It is as tall as a 20-story building and weighs more than a 70-seat airplane.
The cauldron that will hold the Olympic flame for the 16 days of the Turin Olympics is certainly innovative – and quite large.
The imposing structure, images of which were presented Wednesday, is being labeled the tallest in Olympic history at nearly 200 feet. It weighs 170 tons.
Designed by the Turin-based design firm Pininfarina SpA, renowned engineer of Fiats and Ferraris, production of the cauldron cost $1.77 million.
It is composed of five thin steel tubes representing the five Olympic rings that are twisted around a sixth, central tube near the top. It is painted white.
The cauldron will arrive at the Olympic stadium at the end of this month in three parts and be put in place by Jan. 20.
Besides the question of who will light the cauldron at the Feb. 10 opening ceremony, organizers are also keeping secret how it will be ignited.
“It will be a surprise,” ceremony director Alberto Zambernardi said. “It will be lit by the final torchbearer and it will be done in an intriguing manner.”
No viewing of shroud
The Shroud of Turin will remain closed to viewing during the Olympics.
The decision was announced Wednesday by Turin Cardinal Severino Poletto, the shroud’s custodian.
The shroud has not been on full display since a fire in 1997 destroyed the chapel where it is kept. The Duomo cathedral displays a photographic reproduction of the linen strip that some believe was Jesus’ burial cloth.
Poletto also ruled out the possibility of special viewings for the many heads of state expected to attend the games.
“The last one we did was for Maria Gabriella of the Savoy family, in accordance with the Vatican,” he said. The Savoy family that once ruled Italy handed over the shroud to the church in 1983.
“Besides, the reasons for an exhibition are not related with that of an event that is exclusively sports,” Poletto said.
Spillane injured again
Just when American Johnny Spillane appeared to be healthy and ready for a strong run leading up to the Olympics with the U.S. Nordic combined team, he got hurt again.
Spillane is nursing a separated right shoulder that will require surgery after the Turin Games, but he plans to compete anyway.
Spillane, among a large crop of combined athletes from Steamboat Springs, Colo., was injured the day before the team’s first World Cup event when the heel cord on his boot broke and caused his ski to kick up at him, injuring his shoulder.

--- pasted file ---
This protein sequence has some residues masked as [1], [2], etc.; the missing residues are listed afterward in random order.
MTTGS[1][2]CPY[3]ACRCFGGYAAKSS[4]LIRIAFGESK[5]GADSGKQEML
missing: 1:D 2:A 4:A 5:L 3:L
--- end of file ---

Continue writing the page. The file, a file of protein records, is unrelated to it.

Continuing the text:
“The doctors said he could compete if he can handle the pain,” U.S. Nordic director Luke Bodensteiner said. “So he’s going to compete through the pain.”
Being injured is nothing new, considering Spillane hurt the same shoulder and damaged a disk in his back in a hard fall.
“I’ve been able to deal with all the injuries, I guess,” Spillane said. “It is healing fast and I have been able to train for the last couple of weeks. I am going to ski with the injury for the winter and then have a complete reconstructive surgery in the spring.”
Spillane and his American teammates are medal contenders in the team event after several fourth-place finishes, including at the 2002 Olympics in Salt Lake City.
The main Olympic Village for the Turin Winter Games was completed Thursday, 50 days before the opening ceremony.
“The athletes will be hosted in the best conditions and will be able to live the Olympic experience with tranquillity,” said Turin organizing committee chief Valentino Castellani.
The 39 multicolored buildings were built over the past two years around a former central market and will host about 2,600 people.
The Turin complex, spread over about 100,000 square yards, is the largest of three Olympic villages for the Feb. 10-26 games.
A village in Bardonecchia – which will host 700 people involved in nearby biathlon, snowboard and freestyle skiing competitions – already has been completed. A larger village in the Sestriere resort, with 2,000 spots for the Alpine skiing events, appears to be behind schedule.
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